[an error occurred while processing this directive]
BBC News
watch One-Minute World News
Last Updated: Thursday, 20 April 2006, 21:17 GMT 22:17 UK
At-a-glance: Moussaoui defence

A day-by-day account of the Zacarias Moussaoui's sentencing trial, summarising the key events and testimonies presented by the defence.


Summary: The defence completes the presentation of its argument that Moussaoui is mentally ill and should therefore not face the death penalty.

Key witnesses: More relatives of 9/11 victims are presented who oppose the death penalty for Moussaoui. One, Marilynn Rosenthal, who lost her son Josh in the attack on the World Trade Center, says her family does not want to "get caught in a whirlpool of sadness and anger".

Also presented is a statement based on interviews with "shoe-bomber" Richard Reid and written by FBI analysts saying there is no evidence to back Moussaoui 's claim he planned a 9/11 attack with Reid. The defence use it to back claims Moussaoui is mentally ill.


Summary: The defence continues to present witnesses to support its argument that Moussaoui is mentally ill and should therefore not face the death penalty.

Key witnesses: Psychologist Paul Martin, a cult specialist, says French-Moroccans like Moussaoui generally feel alienated from Western society.

Dr Martin says Moussaoui's state of mind suffered further when he left France in 1992 to study in London.

Two relatives of 9/11 victims testify for the defence. Robin Theurkauf, whose husband, Tom, was killed, says "the Bible attempts to explain that we are all sinners, all broken people, but all children of God and loved by God".

Psychiatrist Michael First says Moussaoui's schizophrenia manifests itself through paranoid delusions and disorganised thought and speech.


Summary: The defence continues presenting its argument that Moussaoui is mentally ill.

At one point, Moussaoui shouts out "beautiful terrorist mind", apparently in reference to remarks made by psychologist Xavier Amador on Monday, about the case of mathematician John Nash, a schizophrenic whose life story was made into the film, A Beautiful Mind.

Key witnesses: Mr Amador testifies for the defence that he is convinced Moussaoui is a paranoid schizophrenic who suffered from delusions before 9/11.

He says the defendant is convinced that US President George W Bush will free him from prison and that his court-appointed lawyers are in a conspiracy to kill him.


Summary: The defence says Moussaoui came from a broken home where his mother was repeatedly beaten, and that there was a history of mental illness in his family.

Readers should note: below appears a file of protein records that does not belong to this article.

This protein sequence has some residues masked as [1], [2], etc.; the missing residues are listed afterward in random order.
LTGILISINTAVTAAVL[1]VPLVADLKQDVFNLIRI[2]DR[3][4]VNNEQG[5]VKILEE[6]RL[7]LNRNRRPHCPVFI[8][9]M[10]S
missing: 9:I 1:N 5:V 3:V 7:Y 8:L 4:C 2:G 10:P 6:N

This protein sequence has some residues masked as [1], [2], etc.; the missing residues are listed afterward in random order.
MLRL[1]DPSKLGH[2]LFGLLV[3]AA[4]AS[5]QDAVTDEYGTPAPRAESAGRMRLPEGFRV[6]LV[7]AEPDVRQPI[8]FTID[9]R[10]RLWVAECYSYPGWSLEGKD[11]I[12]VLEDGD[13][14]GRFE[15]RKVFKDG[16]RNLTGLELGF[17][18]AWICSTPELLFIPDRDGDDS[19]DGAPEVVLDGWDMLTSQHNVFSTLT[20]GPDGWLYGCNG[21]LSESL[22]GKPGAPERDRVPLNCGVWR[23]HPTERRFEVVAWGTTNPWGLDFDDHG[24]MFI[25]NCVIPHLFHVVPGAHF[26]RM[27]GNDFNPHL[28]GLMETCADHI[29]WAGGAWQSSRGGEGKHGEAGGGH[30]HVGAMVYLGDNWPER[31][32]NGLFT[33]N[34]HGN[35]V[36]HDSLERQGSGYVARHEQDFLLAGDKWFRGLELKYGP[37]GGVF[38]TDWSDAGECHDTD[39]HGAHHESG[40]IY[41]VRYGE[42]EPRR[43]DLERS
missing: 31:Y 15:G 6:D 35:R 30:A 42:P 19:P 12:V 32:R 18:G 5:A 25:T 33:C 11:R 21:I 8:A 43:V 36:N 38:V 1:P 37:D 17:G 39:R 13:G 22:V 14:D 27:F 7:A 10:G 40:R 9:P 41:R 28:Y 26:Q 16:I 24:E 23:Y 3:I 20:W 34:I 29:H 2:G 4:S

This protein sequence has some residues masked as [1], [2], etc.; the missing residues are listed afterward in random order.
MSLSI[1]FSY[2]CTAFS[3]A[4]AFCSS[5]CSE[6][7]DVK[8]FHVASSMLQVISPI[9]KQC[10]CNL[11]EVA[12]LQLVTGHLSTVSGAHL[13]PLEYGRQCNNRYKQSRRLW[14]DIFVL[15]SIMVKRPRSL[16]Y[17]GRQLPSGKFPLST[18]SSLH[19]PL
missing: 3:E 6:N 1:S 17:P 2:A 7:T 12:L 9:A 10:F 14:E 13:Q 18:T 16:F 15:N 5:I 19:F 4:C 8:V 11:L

Key witnesses: Behavioural specialist Jan Vogelsang testifies that Moussaoui had been in and out of orphanages during the first six years of his life and, as a teenager in France, was rejected by the family of his long-term girlfriend as a "dirty Arab".

Ms Vogelsang says Moussaoui's mother was physically abused throughout her pregnancies, including six before Moussaoui was born.

Moussaoui's sisters, both battling mental illness, testify on video that their brother was once a "sweetheart" who believed in the redemptive power of love.

Prisoner guard Vikas Ohri says he saw Moussaoui talking to himself in an apparent attempt to prepare himself to testify.

"He envisioned 9/11 happening in a dream. He envisioned himself getting captured, he envisioned getting freed by President George W Bush," he says.


Summary: The defence begins its case for a life sentence for Zacarias Moussaoui, arguing that he had a limited role in the attacks, he is mentally ill and execution would only fulfil his dream of martyrdom.

Moussaoui takes the stand for two-and-a-half hours of defence questioning and cross-examination by the prosecution.

He accuses his court-appointed lawyers of "criminal non-assistance", saying they had a "vested interest" in keeping the case and had failed to act in his best interests.

He tells the court he has no regret for the 9/11 attacks, and says he wishes "there would be more pain".

Key witnesses: Former prison officer James Aiken takes the stand before Moussaoui as an expert witness to counter prosecution arguments that he would remain a danger if kept alive in prison.

He says Moussaoui would be living in a "security bubble" and would gradually deteriorate if sentenced to life without parole.

The BBC is not responsible for the content of external internet sites


Americas Africa Europe Middle East South Asia Asia Pacific